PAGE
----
Davis Demands Confederate Independence

January 8, 1864 – President Jefferson Davis responded to a letter from North Carolina Governor Zebulon Vance urging the Confederate government to try negotiating peace with the U.S. to ease the growing discontent in his state.

Near the end of 1863, Vance wrote Davis about the mounting dissatisfaction among the people in his state regarding the war. Vance wrote, “I have concluded that it will be impossible to remove it except by making some effort at negotiation with the enemy” to relieve “the sources of discontent in North Carolina.”

Vance acknowledged that negotiations must only be conducted on the basis of Confederate independence, and if these “fair terms are rejected” as anticipated, then “it will tend greatly to strengthen and intensify the war feeling, and will rally all classes to more cordial support of the government.”

He then referred Davis to President Abraham Lincoln’s recent Proclamation of Amnesty and Reconstruction, under which 10 percent of a state’s eligible voters could form a new, Unionist state government to rule over the other 90 percent. Vance was concerned that the mounting dissension in North Carolina could produce the requisite 10 percent who would want to return to the Union.

Vance stated “that for the sake of humanity, without having any weak or improper motives attributed to us, we might, with propriety, constantly tender negotiations.” He wrote, “Though statesmen might regard this as useless, the people will not and I think our cause will be strengthened thereby.” The purpose of Vance’s letter was to get Davis to ask the U.S. to negotiate peace, knowing that the U.S. would reject the request. Vance could then use this rejection to show North Carolinians that it was the U.S., not the Confederacy, that was unwilling to talk peace.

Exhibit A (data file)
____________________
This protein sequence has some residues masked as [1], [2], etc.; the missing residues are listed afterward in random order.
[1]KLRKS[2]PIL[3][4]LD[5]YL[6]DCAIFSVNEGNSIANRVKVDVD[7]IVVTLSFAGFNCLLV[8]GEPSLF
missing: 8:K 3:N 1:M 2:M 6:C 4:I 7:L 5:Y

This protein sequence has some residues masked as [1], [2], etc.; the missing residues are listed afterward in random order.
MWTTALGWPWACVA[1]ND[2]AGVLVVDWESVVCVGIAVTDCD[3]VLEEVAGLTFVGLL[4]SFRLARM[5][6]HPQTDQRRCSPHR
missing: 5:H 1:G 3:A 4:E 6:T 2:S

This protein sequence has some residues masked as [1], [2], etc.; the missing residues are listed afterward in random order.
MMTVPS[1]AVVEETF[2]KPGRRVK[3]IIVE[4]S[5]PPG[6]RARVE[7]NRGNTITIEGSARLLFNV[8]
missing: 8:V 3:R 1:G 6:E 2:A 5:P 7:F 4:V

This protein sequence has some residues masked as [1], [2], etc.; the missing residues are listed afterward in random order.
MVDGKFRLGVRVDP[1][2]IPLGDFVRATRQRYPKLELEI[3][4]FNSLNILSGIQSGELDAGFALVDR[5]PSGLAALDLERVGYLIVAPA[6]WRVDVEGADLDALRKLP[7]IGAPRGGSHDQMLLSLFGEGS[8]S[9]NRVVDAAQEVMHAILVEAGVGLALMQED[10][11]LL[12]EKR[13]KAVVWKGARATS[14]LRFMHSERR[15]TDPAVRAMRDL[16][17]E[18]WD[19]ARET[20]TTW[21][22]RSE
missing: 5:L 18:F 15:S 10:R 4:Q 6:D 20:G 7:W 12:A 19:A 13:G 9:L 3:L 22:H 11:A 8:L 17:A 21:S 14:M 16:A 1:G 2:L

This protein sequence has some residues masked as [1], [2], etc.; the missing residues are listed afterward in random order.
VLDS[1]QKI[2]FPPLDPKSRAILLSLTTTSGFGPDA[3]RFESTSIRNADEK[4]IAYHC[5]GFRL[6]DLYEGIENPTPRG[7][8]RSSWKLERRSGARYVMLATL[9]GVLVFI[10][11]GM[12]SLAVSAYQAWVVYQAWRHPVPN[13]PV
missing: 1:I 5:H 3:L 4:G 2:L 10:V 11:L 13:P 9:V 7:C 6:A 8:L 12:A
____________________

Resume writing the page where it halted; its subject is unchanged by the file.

Confederate President Jefferson Davis | Image Credit: Wikispaces.com

Davis’s response did not seem to acknowledge Vance’s true purpose. Instead, the president explained that he had always wanted peace, and had even sent envoys to negotiate peace with the U.S., only to be rejected. No peace could be had that would return the southern states to the Union because, Davis wrote, “Have we not just been apprised by that despot (Lincoln) that we can only expect his gracious pardon by emancipating all our slaves, swearing allegiance and obedience to him and his proclamation, and becoming in point of fact the slaves of our own negroes?”

Appealing to the patriotism of Vance’s state, Davis asked, “Can there be in North Carolina one citizen so fallen beneath the dignity of his ancestors as to accept, or to enter into conference on the basis of these terms?” He acknowledged that some may consider negotiating a return to the Union, but even the “vilest wretch” would not accept emancipation as a condition of their return.

Regarding Lincoln’s amnesty proclamation, Davis argued:

“If we break up our Government, dissolve the Confederacy, disband our armies, emancipate our slaves, take an oath of allegiance binding ourselves to obedience to him and disloyalty to our own States, he proposes to pardon us, and not to plunder us of anything more than the property already stolen from us, and such slaves as still remain.”

Lincoln’s decree only sought to “sow discord and suspicion” by pledging to “support with his army one-tenth of the people… over the other nine-tenths.” This would “excite them to civil war in furtherance of his ends.” No, Davis would not negotiate peace on those terms. He would only negotiate on the basis of Confederate independence and maintaining slavery. He concluded:

“To obtain the sole terms to which you or I could listen, this struggle must continue until the enemy is beaten out of his vain confidence in our subjugation. Then, and not till then, will it be possible to treat of peace. Till then, all tender of terms to the enemy will be received as proof that we are ready for submission, and will encourage him in the atrocious warfare which he is now waging.”

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References